Sep 18th, 2018
See all the show notes here.
Julie Ellis started her career as a representative for a semiconductor manufacturer after completing her Bachelor’s in Electrical Engineering. Now she is a Field Applications Engineer (FAE) at TTM Technologies, the third-largest circuit board manufacturer in the world. Listen to Julie and Judy discuss seamless global transfer and recommendations on working with offshore fabricators. Learn how to avoid excessive technical queries and how to migrate from prototype to production while optimizing global processes.
Bonus update on AltiumLive: Julie and Carl Schattke will be presenting at AltiumLive 2018, introducing new stackup and impedance tools in Altium Designer 19, so be sure not to miss them!
- Julie Ellis did a presentation about Documentation at AltiumLive 2017.
- What is Seamless Global Transfer? Transferring PCB manufacturing from onshore prototype level into production and offshore.
- Julie started her career at Hughes Aircraft, where she completed her Electrical Engineering Bachelor Degree - best decision of her life
- More women (not just circuit board barbie) need to get into STEM! #WomenInTech. Julie always encourages young women who are interested in STEM, to get a degree that will enable them to move into fascinating jobs with a variety of opportunities.
- Julie’s first job was as a semiconductor manufacturer’s representative; realized she liked the circuit board side of the business more than ICs and migrated over.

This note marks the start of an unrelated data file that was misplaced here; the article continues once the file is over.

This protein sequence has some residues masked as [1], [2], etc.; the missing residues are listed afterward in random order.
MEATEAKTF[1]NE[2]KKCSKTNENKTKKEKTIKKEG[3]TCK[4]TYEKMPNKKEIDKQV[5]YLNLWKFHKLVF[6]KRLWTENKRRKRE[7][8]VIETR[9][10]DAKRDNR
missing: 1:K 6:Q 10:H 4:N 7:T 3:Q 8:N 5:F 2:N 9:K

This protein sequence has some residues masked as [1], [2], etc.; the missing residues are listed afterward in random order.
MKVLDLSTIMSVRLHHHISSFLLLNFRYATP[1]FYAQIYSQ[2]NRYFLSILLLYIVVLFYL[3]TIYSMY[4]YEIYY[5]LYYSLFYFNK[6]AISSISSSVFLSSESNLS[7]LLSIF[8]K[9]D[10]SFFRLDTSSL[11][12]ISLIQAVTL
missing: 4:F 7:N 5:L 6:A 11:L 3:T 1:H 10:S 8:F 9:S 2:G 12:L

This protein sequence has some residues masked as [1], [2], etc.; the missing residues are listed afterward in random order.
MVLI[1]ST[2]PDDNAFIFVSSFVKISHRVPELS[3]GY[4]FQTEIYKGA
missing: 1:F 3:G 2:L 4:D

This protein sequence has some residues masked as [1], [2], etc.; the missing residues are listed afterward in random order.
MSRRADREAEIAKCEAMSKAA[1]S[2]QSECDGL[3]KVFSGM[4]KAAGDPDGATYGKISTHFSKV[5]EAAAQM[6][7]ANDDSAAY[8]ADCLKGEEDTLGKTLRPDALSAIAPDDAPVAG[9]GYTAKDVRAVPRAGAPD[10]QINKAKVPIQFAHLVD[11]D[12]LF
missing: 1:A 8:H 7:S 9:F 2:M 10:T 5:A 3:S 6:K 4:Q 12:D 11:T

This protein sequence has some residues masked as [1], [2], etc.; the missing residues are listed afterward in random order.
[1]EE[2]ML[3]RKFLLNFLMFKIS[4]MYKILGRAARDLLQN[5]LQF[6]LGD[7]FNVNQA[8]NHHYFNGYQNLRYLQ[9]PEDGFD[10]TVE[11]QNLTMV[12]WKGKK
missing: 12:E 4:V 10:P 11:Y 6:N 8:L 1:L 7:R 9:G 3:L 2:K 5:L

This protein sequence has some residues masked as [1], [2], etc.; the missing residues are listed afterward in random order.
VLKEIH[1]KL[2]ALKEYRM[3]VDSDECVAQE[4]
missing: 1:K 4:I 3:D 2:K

- On TTM: It’s like working at Google for circuit boards, I can always call someone for answers about manufacturing best practices.
- Seamless global transfer - the concept is that you aren’t just designing for the prototype but for global manufacturing i.e. avoid 100 technical queries
- What makes migrating over such a difficult process? Because the 6-Sigma 6Ms, are not the same when it transfers over to Asia.
- What are the 6Ms? Method, Mother Nature “Environmental”, (Man) People, Measurement, Machine, Materials.
- Equipment sets are different for mass production, production lines are longer, there is not as much human oversight, production lines must be scheduled and you cannot stop/start the process. The tolerances are different and they need to be accomodated in the designs.
- Throughput and drilling is always a bottleneck and to reduce this and reduce turn time, mass production sites have tweaked processes to get the highest yield.
- Internationally the general rule is 4 mil lines and spaces on half ounce copper; 10 mil is the most common size drill which results in an 8 mil finish hole size.
- As you go up in copper thickness you need to add a little bit to the pads.
- Blind vias are the ones that are on the outside but end up on an internal layer.
- Buried vias are buried completely inside the board.
- Working with offshore production house while still in prototype development phase.
- Recommendation - design for volume and technology. Qualify the design for the final production region and technology.
- HDI (High Density Interconnect) is anything 0.4 mm pitch and under that has a track running through the pads.
- Judy wants to throw everyone inside a fab house!
- There are at least 30 different processes required to manufacture one 4-layer board.
- Julie works directly with Carl Schattke and they will do a stackup presentation at AltiumLive 2018
- Materials are a significant cost in Asia, whereas here in the states the material is less of a cost (20% in USA, 50% in China).
- With production panels where you're trying to get as many cookies cut, you also need to consider and discuss with your manufacturer the tiny 2x2 inch pieces.
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